Haslam Grants Executive Clemency to Four TennesseansGrants include one commutation, three pardons to individuals who have distinguished themselves through rehabilitation, contributions to society
NASHVILLE – Tennessee Gov. Bill Haslam today granted executive clemency to four Tennesseans.
“These individuals have distinguished themselves in both their rehabilitation and their individual contributions to the community,” Haslam said. “After thoughtfully considering the circumstances of each of their cases, I believe exercising the executive clemency power will help further these individuals’ positive influence on their communities and the lives of their fellow Tennesseans.”
Michelle Lea Martin’s sentence of 25 years of incarceration was commuted to supervised parole, effective December 20, 2018, and continuing until December 31, 2020, to allow for transition-related services. Prior to this action, Martin’s sentence was to expire in 2025. Martin pleaded guilty to second-degree murder in 2004 in Bledsoe County for the 2001 homicide of her father, which occurred after she confronted him regarding abuse against her mother and the severe sexual and drug abuse he committed upon Martin beginning when she was 4 years old and continuing throughout her childhood. While in prison, Martin has obtained a GED and earned a degree through Lipscomb University, becoming the first person in her family to go to college. Martin has completed numerous personal growth programs. She has personified model behavior as an inmate and has served as a mentor and leader to other inmates, earning her clemency request the support of both prison officials and numerous community leaders and organizations.
Ralph Randall Reagan received a pardon for his 1980 and 1982 convictions for burglary in Cumberland County and his 1984 conviction for escape in Knox County. Reagan has since earned a doctorate in theology, served in ministry with First Baptist Church of Crossville, and in 2001 started the Bread of Life Rescue Mission in Crossville, which provides food, shelter and other services to underprivileged citizens. He has provided prison counseling for many years and has spoken around the world about reforming one’s life. Reagan was named “Citizen of the Year” by the Cumberland County Bar Association in 2008 for his service in that community and has received numerous other awards and distinctions. The Board of Parole unanimously recommended granting Reagan a pardon, and numerous Cumberland County leaders wrote in support of his request.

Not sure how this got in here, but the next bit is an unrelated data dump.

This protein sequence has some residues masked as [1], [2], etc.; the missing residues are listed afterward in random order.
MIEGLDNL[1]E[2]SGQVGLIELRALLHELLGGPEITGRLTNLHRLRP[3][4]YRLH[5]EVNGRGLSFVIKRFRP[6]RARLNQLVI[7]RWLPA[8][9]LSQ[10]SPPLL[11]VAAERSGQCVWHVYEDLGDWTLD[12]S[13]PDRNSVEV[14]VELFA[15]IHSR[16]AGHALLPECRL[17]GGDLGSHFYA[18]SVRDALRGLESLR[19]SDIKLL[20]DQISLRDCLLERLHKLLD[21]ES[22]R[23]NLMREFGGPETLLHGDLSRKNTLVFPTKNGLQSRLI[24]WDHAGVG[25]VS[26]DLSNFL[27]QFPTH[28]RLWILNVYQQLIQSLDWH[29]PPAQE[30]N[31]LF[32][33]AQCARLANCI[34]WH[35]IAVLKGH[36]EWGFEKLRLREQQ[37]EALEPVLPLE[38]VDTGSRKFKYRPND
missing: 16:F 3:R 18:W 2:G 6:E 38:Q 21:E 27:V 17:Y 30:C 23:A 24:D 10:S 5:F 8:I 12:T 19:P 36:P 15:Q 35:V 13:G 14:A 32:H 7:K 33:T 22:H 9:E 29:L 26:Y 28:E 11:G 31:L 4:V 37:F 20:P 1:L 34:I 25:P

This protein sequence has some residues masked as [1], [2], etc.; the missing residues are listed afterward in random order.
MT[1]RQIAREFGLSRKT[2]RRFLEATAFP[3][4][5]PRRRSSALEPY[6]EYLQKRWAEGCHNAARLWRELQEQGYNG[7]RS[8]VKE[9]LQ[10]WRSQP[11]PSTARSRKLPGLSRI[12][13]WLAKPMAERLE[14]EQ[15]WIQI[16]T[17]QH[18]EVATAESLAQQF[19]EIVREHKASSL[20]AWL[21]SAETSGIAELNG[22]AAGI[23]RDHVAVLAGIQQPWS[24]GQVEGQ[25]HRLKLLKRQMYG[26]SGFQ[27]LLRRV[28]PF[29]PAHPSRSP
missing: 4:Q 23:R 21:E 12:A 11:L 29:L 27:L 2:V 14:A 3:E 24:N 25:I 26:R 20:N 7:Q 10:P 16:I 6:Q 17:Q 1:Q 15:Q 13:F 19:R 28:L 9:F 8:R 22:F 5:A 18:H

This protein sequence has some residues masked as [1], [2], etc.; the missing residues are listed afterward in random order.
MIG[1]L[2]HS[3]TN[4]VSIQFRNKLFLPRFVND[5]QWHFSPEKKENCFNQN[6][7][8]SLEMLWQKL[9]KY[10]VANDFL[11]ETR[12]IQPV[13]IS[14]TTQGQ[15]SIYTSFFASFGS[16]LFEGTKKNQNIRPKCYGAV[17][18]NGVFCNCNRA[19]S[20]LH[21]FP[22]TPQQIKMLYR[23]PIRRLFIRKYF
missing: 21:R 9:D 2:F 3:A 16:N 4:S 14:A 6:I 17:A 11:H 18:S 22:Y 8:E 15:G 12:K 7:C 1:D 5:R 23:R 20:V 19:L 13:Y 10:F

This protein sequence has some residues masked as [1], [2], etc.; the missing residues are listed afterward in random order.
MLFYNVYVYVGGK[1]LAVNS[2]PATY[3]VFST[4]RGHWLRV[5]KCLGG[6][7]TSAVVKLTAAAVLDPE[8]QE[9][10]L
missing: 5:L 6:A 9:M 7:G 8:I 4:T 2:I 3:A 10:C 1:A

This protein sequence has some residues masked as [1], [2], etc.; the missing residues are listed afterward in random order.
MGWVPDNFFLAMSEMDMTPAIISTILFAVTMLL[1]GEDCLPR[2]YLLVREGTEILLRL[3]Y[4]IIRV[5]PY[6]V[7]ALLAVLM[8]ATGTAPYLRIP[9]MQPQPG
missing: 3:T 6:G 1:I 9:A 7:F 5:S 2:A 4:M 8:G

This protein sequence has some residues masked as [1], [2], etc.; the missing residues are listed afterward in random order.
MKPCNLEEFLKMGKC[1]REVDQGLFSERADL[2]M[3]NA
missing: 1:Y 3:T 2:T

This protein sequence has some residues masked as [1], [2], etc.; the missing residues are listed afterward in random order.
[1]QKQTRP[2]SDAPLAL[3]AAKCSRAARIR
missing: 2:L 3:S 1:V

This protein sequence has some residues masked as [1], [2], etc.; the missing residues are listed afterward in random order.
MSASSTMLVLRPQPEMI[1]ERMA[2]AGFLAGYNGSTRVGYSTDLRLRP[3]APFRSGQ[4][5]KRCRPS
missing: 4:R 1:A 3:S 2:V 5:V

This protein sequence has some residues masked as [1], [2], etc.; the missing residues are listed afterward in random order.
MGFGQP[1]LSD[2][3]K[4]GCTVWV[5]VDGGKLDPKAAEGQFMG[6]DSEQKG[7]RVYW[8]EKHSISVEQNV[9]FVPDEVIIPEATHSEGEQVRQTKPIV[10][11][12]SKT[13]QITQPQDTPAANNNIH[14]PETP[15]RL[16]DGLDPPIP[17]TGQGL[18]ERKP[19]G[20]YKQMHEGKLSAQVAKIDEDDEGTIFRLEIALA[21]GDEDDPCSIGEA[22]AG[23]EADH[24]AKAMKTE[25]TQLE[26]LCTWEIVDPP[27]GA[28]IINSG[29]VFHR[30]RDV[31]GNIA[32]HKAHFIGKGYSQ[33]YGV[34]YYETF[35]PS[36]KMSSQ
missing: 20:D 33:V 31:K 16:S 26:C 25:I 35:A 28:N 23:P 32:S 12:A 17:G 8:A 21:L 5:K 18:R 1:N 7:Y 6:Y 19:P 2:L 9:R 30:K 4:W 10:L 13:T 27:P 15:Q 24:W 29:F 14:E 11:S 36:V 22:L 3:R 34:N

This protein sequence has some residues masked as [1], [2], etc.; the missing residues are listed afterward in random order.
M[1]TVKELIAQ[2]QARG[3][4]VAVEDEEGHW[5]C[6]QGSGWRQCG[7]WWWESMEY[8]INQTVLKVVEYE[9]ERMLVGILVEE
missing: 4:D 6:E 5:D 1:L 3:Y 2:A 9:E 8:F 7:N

Robert James Sheard, Jr. received a pardon for his 1984 conviction of misdemeanor assault and battery in Shelby County. Sheard, a graduate of LeMoyne-Owen College, subsequently served for more than 30 years as an employee of the City of Memphis, including time spent working as a juvenile probation officer, maintained employment with a large, Memphis-based corporation for many years, and mentored youth in his community. He submitted letters of support from several community members attesting to his character and community contributions, and the Board of Parole unanimously recommended granting Sheard a pardon.
Steven Lee Kennedy received a pardon for his 1979 conviction of aiding and abetting the fraudulent use of a credit card in Sullivan County. Kennedy joined the United States Navy in 1981. He was ultimately commissioned as an officer, received numerous decorations and distinctions, and served overseas in the Beirut, Kosovo, Operation Desert Storm, Operation Desert Shield and Afghanistan conflicts before being honorably discharged in 2008. Since his discharge from the Navy, Kennedy has served in civilian roles for the United States Army and has worked for two private companies. Several military colleagues submitted letters attesting to Kennedy’s character, and the Board of Parole unanimously recommended granting him a pardon.
Executive clemency is an act of mercy or leniency by the governor after a criminal conviction. A commutation is a reduction of the length or type of sentence imposed for a conviction, while a pardon is a statement of forgiveness that may assist with restoration of rights or expungement of a criminal record by a judge or overcoming the collateral consequences of a conviction with respect to obtaining housing and employment.
The governor continues to review and consider additional clemency requests.
Links to the documents are below.